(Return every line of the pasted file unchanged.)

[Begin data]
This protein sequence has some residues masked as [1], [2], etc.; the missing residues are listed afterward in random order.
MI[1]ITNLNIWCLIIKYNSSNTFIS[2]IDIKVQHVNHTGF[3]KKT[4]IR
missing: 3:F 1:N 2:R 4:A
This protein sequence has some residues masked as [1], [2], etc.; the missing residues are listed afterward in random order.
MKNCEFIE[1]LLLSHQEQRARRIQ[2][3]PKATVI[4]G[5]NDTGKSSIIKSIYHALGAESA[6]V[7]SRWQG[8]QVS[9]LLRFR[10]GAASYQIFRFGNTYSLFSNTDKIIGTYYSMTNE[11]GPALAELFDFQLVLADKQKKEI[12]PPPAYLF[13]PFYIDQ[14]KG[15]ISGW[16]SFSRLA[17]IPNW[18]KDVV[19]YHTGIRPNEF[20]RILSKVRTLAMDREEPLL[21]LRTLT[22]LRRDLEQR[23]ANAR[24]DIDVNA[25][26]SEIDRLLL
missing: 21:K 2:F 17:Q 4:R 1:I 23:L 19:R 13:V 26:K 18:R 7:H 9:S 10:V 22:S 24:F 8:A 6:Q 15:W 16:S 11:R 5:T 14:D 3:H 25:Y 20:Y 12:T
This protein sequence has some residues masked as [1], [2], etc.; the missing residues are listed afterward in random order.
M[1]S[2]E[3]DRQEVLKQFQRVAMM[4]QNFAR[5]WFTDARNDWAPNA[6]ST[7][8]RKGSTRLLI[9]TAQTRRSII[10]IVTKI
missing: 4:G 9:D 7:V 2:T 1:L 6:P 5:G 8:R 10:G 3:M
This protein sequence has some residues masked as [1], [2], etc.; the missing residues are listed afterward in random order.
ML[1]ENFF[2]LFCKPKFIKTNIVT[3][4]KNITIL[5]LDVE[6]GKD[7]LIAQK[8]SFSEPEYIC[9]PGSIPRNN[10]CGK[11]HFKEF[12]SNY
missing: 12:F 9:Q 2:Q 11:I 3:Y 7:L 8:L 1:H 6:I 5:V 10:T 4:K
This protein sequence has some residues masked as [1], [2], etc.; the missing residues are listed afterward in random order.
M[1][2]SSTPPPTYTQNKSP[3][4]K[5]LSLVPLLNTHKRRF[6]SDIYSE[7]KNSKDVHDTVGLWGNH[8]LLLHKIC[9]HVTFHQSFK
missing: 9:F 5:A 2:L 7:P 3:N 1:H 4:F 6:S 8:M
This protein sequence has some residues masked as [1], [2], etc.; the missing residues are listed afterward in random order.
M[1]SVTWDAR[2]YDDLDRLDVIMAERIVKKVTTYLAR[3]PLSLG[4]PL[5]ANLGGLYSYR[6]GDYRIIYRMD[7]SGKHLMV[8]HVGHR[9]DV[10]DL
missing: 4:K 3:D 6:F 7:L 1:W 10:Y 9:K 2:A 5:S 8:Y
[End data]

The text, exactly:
This protein sequence has some residues masked as [1], [2], etc.; the missing residues are listed afterward in random order.
MI[1]ITNLNIWCLIIKYNSSNTFIS[2]IDIKVQHVNHTGF[3]KKT[4]IR
missing: 3:F 1:N 2:R 4:A
This protein sequence has some residues masked as [1], [2], etc.; the missing residues are listed afterward in random order.
MKNCEFIE[1]LLLSHQEQRARRIQ[2][3]PKATVI[4]G[5]NDTGKSSIIKSIYHALGAESA[6]V[7]SRWQG[8]QVS[9]LLRFR[10]GAASYQIFRFGNTYSLFSNTDKIIGTYYSMTNE[11]GPALAELFDFQLVLADKQKKEI[12]PPPAYLF[13]PFYIDQ[14]KG[15]ISGW[16]SFSRLA[17]IPNW[18]KDVV[19]YHTGIRPNEF[20]RILSKVRTLAMDREEPLL[21]LRTLT[22]LRRDLEQR[23]ANAR[24]DIDVNA[25][26]SEIDRLLL
missing: 21:K 2:F 17:Q 4:R 1:I 23:L 19:R 13:V 26:K 18:R 7:H 9:S 10:V 22:S 24:F 8:A 6:Q 15:W 16:S 11:R 5:T 14:D 3:H 25:Y 20:Y 12:T
This protein sequence has some residues masked as [1], [2], etc.; the missing residues are listed afterward in random order.
M[1]S[2]E[3]DRQEVLKQFQRVAMM[4]QNFAR[5]WFTDARNDWAPNA[6]ST[7][8]RKGSTRLLI[9]TAQTRRSII[10]IVTKI
missing: 4:G 9:D 7:V 2:T 1:L 6:P 5:G 8:R 10:G 3:M
This protein sequence has some residues masked as [1], [2], etc.; the missing residues are listed afterward in random order.
ML[1]ENFF[2]LFCKPKFIKTNIVT[3][4]KNITIL[5]LDVE[6]GKD[7]LIAQK[8]SFSEPEYIC[9]PGSIPRNN[10]CGK[11]HFKEF[12]SNY
missing: 12:F 9:Q 2:Q 11:I 3:Y 7:L 8:L 1:H 6:I 5:V 10:T 4:K
This protein sequence has some residues masked as [1], [2], etc.; the missing residues are listed afterward in random order.
M[1][2]SSTPPPTYTQNKSP[3][4]K[5]LSLVPLLNTHKRRF[6]SDIYSE[7]KNSKDVHDTVGLWGNH[8]LLLHKIC[9]HVTFHQSFK
missing: 9:F 5:A 2:L 7:P 3:N 1:H 4:F 6:S 8:M
This protein sequence has some residues masked as [1], [2], etc.; the missing residues are listed afterward in random order.
M[1]SVTWDAR[2]YDDLDRLDVIMAERIVKKVTTYLAR[3]PLSLG[4]PL[5]ANLGGLYSYR[6]GDYRIIYRMD[7]SGKHLMV[8]HVGHR[9]DV[10]DL
missing: 4:K 3:D 6:F 7:L 1:W 10:Y 9:K 2:A 5:S 8:Y